Harvard-Smithsonian Center for Astrophysics in a press release.
“We could hardly hope for a better target to perform one of the
biggest quests in science—searching for evidence of life beyond
However, nothing yet is known about the inner components of
“Right now, we’re just making educated guesses about the
content of this planet’s atmosphere,” said Jason.
“Future observations might enable us to detect the atmosphere
of a potentially habitable planet for the first time. We plan
to search for water, and, ultimately, molecular oxygen.”
The planet 1140b was discovered through the MEarth
project, which seeks to identify Earth-like planets.
Besides 1140b, the MEarth project has so far discovered two
other Earth-like planets, GJ1132b,
Another stellar system that has revealed the existence of
potentially habitable planets is called TRAPPIST-1. The system,
39 light years from our planet, is located in the constellation
Aquarius, and recent observations have revealed the existence
of at least seven small planets orbiting the central star of
this system. Out of these seven, three planets
are found in the habitable zone.
“This is an amazing planetary system, not only because we have
found so many planets, but because they are all surprisingly
similar in size to the Earth!” said Michaël Gillon, at the
University of Liège in Belgium, who led
the 2016 study, in a press release.
Two of these planets, TRAPPIST-1b and TRAPPIST-1c,
were further studied and are likely to be rocky planets,
like Earth, which makes them even better candidates for hosting
Other potentially habitable planets have been identified by
space telescope. One of these planets, Kepler-452b, is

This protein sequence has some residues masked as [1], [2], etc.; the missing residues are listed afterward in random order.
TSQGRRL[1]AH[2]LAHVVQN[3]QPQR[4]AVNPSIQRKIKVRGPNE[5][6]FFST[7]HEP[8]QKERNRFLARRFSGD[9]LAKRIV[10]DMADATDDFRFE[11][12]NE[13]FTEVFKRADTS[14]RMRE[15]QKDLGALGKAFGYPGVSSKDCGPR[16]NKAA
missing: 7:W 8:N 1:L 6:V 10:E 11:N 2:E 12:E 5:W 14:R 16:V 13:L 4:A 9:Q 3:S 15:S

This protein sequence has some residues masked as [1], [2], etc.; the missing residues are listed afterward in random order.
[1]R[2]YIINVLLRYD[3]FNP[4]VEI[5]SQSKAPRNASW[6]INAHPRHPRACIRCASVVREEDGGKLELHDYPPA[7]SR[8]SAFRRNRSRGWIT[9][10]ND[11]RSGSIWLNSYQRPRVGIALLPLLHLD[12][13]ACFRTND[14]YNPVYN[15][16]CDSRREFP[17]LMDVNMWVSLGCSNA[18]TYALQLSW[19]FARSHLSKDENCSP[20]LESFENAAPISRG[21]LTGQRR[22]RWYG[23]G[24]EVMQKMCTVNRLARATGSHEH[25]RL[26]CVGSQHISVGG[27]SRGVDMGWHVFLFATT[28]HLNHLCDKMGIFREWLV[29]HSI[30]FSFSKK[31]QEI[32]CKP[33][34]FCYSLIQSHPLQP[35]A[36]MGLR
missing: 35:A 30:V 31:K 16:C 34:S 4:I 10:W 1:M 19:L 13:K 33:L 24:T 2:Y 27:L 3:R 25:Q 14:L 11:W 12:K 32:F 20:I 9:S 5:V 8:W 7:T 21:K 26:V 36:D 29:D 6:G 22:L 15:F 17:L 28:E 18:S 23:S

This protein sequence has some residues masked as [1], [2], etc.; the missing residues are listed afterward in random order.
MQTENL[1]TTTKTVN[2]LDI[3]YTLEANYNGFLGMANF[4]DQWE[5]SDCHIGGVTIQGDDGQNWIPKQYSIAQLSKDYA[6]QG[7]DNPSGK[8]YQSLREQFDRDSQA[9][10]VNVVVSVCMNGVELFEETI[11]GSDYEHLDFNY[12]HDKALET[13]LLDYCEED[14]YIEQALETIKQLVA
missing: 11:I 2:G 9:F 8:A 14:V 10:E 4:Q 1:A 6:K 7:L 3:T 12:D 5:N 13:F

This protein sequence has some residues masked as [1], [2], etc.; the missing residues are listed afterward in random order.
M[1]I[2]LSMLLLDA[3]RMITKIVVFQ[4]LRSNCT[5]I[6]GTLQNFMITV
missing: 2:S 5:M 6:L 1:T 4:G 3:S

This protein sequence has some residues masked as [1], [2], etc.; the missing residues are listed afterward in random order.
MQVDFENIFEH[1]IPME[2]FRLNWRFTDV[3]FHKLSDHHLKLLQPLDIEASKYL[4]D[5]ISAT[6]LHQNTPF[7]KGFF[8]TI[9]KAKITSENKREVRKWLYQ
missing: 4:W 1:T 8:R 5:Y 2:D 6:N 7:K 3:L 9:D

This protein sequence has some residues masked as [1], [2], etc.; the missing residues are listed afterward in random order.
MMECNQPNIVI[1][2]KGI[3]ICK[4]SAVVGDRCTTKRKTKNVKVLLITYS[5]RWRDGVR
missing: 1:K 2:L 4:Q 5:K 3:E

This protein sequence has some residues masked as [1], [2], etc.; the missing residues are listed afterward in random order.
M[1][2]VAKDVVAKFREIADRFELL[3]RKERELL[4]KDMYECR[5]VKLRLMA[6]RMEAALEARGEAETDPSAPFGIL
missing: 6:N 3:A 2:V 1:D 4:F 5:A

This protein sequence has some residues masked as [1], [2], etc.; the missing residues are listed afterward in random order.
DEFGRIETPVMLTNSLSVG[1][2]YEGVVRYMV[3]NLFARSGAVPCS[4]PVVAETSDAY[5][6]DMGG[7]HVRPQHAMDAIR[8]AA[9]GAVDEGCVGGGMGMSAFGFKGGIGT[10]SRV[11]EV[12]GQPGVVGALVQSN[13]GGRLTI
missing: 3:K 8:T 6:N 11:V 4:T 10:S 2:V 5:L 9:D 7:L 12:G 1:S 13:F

located in the constellation Cygnus, with a star very similar
to our own sun. The planet is about 60% larger than Earth, but
whether it is a rocky planet or if it contains liquid water is
still a mystery.
“We can think of Kepler-452b as an older, bigger cousin to
Earth, providing an opportunity to understand and reflect upon
Earth’s evolving environment,” said Jon Jenkins, from NASA’s
Ames Research Center,
in an official press release.
“It’s awe-inspiring to consider that this planet has spent 6
billion years in the habitable zone of its star; longer than Earth.
That’s substantial opportunity for life to arise, should all
the necessary ingredients and conditions for life exist on this
planet,” he added.
Life as we know it
But how do you really know if a planet can host some
sort of life? Until you actually find some alien life form, it
is all really theoretical. But now, a new study just published
found solid evidence that one species of microorganism could
survive in Saturn’s moon Enceladus.
The compounds found in Enceladus, such as methane, carbon
dioxide, ammonia and hydrogen, can be either produced or used
for growth by microorganisms.
this new study,
researchers managed to grow microorganisms under the gas and
pressure conditions thought to be present in Enceladus.
Researchers found one survivor: a microorganism capable, in
theory, of surviving in Enceladus, even under the presence of
nasty compounds that would inhibit the growth of other life.
“The microorganism Methanothermococcus okinawensis
thrives and produces methane under conditions similar to those
found in Saturn’s icy moon Enceladus,” says Simon Rittmann, at
the University of Vienna, who led the new study.
Furthermore, researchers identified a geological process known
serpentinisation, which might produce enough hydrogen for
the survival of some kind of lifeform on Enceladus.
The findings support the idea that certain microorganisms can
thrive in Enceladus and be responsible for some of the methane
detected in this moon.
But will we ever find some sort of intelligent life? Some
scientists think so, and the reason is simple: odds are on our
side, sort of.
It is a big, big universe with trillions of planets and stars,
and we already know many moons and planets very like Earth have
the right conditions for life as we know it. So why not?
“In the search for life in the Solar System and beyond, the
physiological capabilities of several organisms found on Earth
that live or survive under extreme environmental conditions
make it likely that, somewhere in the universe, alien life
could exist . It could be possible that we might find life just a doorstep away,” says Simon.
on other planets could be far more widespread, study finds